A total of nine labs combined science and research with the festive spirit, to earn the honour of best holiday door.
Last week, the Departmental staff judges wandered the halls of ESC, B1 and B2 to vote on the winning door.
First place prize, a basket of chocolate, went to Bernie Duncker's lab with their "Merry Yeastmas and a Happy Yeast Year" theme.
This is the first time the Duncker lab has won.
The Duncker lab uses budding yeast, Saccharomyces cerevisiae, in cancer-related studies of the cell cycle.
Yeast cells are faster, easier and cheaper to use than human cells, which makes them the ideal model organism to use in the lab.
Their research focuses on identifying and characterizing protein factors that control the initiation of DNA replication.
Second place went to David Rose's lab with their Charlie Brown Christmas theme.
The other labs that participated in this year's Holiday Hallways competition were: Paul Craig, Barbara Katzenback, Mungo Marsen, Josh Neufeld, Bruce Reed, Mark Servos and Jonathan Witt.
Located in B1,it's O-FISH-ally Christmas in Paul Craig's lab. His lab aims to gain a fundamental understanding of multiple, mixed environmental stressors and the impact upon aquatic species, specifically teleost fishes.
Barbara Katzenback's lab chose a frog-themed holiday tree. Her group studies the regulation of innate immunity in frogs in response to environmental stressors.
Mungo Marsden's holiday door highlights the developmental stages of a frog. His lab uses frogs to study the molecular mechanisms that mediate changes in biological form.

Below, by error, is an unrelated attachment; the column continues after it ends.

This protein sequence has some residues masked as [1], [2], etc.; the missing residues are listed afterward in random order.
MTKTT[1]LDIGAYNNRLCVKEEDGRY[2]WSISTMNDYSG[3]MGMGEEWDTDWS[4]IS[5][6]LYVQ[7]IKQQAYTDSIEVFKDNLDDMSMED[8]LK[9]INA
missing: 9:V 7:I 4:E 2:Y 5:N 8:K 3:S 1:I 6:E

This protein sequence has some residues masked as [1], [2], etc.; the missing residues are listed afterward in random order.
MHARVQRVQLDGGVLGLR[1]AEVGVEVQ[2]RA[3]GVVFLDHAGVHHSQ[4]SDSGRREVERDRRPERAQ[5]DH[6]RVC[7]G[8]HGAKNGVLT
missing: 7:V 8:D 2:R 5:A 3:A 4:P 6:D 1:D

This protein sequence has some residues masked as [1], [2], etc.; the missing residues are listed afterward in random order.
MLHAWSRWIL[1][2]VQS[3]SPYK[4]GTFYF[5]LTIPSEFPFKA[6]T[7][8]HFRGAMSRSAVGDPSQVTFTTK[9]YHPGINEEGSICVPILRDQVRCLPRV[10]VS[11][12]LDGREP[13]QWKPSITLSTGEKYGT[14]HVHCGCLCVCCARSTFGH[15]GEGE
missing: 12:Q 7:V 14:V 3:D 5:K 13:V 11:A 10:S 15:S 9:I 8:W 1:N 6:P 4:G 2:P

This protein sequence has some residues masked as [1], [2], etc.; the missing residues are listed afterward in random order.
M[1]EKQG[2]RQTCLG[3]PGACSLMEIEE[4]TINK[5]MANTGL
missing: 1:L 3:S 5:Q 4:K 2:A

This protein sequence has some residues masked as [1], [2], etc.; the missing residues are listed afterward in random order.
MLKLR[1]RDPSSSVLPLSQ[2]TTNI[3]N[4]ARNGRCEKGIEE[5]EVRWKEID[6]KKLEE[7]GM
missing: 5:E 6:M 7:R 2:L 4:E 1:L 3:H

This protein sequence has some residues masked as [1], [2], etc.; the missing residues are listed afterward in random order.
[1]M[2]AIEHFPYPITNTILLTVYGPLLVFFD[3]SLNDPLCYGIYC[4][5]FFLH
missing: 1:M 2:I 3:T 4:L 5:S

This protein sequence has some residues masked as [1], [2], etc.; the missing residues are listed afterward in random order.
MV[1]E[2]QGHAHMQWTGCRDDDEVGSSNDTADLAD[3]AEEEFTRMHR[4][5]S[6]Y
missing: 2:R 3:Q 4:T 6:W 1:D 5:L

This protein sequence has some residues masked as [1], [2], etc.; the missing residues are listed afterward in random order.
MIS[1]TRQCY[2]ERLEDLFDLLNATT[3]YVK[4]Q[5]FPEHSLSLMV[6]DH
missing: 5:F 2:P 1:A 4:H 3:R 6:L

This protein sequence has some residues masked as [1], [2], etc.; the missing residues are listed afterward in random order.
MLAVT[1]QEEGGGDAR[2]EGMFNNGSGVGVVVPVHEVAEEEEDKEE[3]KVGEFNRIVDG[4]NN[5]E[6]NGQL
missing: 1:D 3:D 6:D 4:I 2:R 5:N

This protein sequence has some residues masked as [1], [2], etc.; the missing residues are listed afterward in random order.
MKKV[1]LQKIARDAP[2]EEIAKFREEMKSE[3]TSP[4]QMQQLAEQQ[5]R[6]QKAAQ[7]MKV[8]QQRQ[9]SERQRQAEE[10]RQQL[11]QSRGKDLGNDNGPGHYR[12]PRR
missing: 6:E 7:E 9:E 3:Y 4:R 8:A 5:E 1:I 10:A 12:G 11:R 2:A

Josh Neufeld's door gives a scientific twist to the Christmas carol Santa is Coming to Town. Their version is Santa is coming to Clostridium. Neufeld's research focuses on microbial communities and diversity. His research also investigates the role of microorganisms in the environment and nitrogen cycle.
Located in B1, Bruce Reed's lab wishes you a FLY Christmas. His research uses the model genetic organism, Drosophila (or fruit fly), to study fundamental questions relating to cell and developmental biology.
Canada Research Chair Mark Servos' ecosystem tree reveals the impact of contaminants at various levels. His lab explores a variety issues related to predicting and managing the risk of human activities in aquatic ecosystems.
Jonathan Witt's research focuses on the application of molecular markers to address questions related to the ecology and evolution of aquatic organisms.
Take a study break and enjoy visiting all of Biology's holiday doors.